The CFPB published its Fall Supervisory Highlightslast week, highlighting its examination observations across various financial products for examinations conducted between May and August 2016. The Report highlights key findings made by the CFPB and provides insight into the current focus of the examiners. The current edition of Highlights reveals a heavy focus on compliance management systems across product types. Because of the volume of information in the Report, we will break down the Report over several blog posts in the coming week.

There’s a country song that says “it’s all about that bass”. In the case of regulatory compliance, it’s all about that compliance management system. Nowhere is that more evident than in this issue of the CFPB’s Supervisory Highlights. Throughout the report, the CFPB highlights and defines what constitutes a strong compliance management system (“CMS”) and what does not. It is clear that the CFPB is honing in on a theme which has become prevalent throughout many of its enforcement actions: “beneficial practices centered on good compliance management systems” go a long way.

To that end, the Report provides insight into what constitutes a strong CMS. Particularly, the Reports singles out the qualities of strong compliance management systems in automobile finance, debt collection, mortgage and fair lending. Generally, what constitutes a compliance management system is dependent upon the size of the business, its risk profile and its operational complexity. The Report noted, however, that that a strong compliance management system generally reflects:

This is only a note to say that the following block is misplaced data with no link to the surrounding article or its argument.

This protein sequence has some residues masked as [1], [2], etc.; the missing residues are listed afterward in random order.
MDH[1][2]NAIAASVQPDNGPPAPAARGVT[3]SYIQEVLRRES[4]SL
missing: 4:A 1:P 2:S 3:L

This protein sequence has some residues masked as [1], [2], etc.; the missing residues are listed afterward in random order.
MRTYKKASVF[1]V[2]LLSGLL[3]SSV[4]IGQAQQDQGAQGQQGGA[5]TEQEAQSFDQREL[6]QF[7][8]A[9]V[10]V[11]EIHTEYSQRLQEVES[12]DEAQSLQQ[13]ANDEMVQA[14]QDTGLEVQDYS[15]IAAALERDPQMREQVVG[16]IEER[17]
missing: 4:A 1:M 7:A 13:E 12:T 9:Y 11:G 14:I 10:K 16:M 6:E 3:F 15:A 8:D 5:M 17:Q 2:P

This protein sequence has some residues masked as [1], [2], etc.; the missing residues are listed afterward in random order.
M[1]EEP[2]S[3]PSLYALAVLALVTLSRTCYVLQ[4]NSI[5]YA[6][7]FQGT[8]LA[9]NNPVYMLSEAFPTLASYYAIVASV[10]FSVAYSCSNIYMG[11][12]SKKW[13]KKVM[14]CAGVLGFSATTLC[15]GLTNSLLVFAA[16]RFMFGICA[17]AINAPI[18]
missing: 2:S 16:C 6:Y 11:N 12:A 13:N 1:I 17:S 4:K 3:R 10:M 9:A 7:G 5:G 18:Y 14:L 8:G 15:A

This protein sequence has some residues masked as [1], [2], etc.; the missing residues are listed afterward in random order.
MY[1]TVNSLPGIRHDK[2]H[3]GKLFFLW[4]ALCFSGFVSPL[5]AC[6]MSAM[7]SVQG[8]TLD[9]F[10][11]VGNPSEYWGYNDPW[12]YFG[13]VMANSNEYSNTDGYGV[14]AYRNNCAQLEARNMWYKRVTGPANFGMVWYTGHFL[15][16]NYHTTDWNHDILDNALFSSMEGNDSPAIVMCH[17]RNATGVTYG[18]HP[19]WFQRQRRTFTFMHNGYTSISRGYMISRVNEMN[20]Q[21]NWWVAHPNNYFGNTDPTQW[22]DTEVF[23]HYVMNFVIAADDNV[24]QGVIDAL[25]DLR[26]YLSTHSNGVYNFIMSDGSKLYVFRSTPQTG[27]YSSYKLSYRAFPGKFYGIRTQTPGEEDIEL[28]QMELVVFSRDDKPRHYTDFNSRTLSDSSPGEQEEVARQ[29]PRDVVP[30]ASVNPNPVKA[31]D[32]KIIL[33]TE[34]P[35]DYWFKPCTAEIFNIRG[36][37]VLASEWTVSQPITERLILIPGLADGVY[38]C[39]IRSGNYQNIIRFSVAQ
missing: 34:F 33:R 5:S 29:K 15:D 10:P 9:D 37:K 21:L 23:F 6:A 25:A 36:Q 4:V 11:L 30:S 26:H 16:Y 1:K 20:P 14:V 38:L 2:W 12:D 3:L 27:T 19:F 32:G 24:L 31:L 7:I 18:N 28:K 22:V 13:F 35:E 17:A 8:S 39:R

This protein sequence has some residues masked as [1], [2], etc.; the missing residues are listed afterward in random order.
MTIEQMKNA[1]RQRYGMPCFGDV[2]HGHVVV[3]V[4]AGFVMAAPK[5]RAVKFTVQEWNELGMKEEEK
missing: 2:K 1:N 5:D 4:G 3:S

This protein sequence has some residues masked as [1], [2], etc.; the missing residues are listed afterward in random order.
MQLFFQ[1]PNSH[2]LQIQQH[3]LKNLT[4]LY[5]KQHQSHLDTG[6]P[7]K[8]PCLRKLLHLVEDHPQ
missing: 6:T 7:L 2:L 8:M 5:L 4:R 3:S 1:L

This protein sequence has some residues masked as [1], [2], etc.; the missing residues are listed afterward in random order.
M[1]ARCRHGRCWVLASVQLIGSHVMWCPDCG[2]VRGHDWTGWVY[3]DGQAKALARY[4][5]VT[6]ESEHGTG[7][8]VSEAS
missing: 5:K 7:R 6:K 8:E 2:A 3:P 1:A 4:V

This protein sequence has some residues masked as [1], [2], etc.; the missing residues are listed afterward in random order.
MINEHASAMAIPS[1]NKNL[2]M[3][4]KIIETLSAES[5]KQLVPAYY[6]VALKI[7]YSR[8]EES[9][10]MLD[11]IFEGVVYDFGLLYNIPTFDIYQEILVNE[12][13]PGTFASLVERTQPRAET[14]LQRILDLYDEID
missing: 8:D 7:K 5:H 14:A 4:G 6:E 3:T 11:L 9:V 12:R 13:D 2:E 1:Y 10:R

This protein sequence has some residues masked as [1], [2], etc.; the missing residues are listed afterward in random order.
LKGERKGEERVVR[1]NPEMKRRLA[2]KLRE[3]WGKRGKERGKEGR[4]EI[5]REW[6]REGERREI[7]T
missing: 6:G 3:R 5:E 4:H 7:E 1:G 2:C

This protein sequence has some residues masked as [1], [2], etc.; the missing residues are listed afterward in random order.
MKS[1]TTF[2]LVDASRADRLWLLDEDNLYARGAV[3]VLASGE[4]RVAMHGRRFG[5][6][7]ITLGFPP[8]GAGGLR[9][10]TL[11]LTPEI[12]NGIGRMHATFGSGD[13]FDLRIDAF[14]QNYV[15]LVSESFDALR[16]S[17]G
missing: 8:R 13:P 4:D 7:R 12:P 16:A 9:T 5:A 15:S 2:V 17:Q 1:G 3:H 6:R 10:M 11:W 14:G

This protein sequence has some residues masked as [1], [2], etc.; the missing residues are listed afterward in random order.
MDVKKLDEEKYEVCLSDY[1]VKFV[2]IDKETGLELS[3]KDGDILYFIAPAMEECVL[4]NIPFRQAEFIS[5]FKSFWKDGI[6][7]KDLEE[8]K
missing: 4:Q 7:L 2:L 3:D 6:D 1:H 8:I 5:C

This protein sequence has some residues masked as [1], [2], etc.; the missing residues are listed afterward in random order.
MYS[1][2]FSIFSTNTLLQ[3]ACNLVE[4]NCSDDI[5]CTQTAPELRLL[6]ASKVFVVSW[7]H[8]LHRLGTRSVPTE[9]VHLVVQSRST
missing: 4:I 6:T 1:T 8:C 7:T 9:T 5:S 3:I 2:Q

• Strong and active boards and management oversight. The Report set forth the expectation that boards and management:
    • Demonstrate clear expectations about compliance;
    • Have an adequate compliance audit program;
    • Adopt clear policy statements regarding consumer compliance; and
    • Ensure that compliance-related issues are raised to the board of directors or management.
  • Policies and procedures to address compliance with all applicable consumer financial laws relating to the product;
  • Current and complete compliance training designed to reinforce policies and procedures that is tailored to job functions and updated as needed;
  • Adaptive internal controls and monitoring processes which provide for timely corrective actions where appropriate;
  • Policies and procedures setting forth clear expectations for timely handling and resolution of complaints;
  • Processes for appropriately escalating and resolving consumer complaints including analysis for root causes, patterns or trends;
  • Processes for escalating identified violation trends to management for proposed changes to policies and procedures;
  • Comprehensive audit programs that are independent of the compliance program and business functions; and
  • Strong oversight of service providers commensurate with the risk and complexity of the processes or services provided.

Institutions need to view their compliance management system as part of an eco-system that is always changing. Compliance management systems should be reviewed on an ongoing basis and remain adaptive. While a strong compliance management system may not prevent violations and regulatory irregularities, it certainly can mitigate the damage and the most recent Supervisory Highlights makes clear that the CFPB continues to make them a point of emphasis.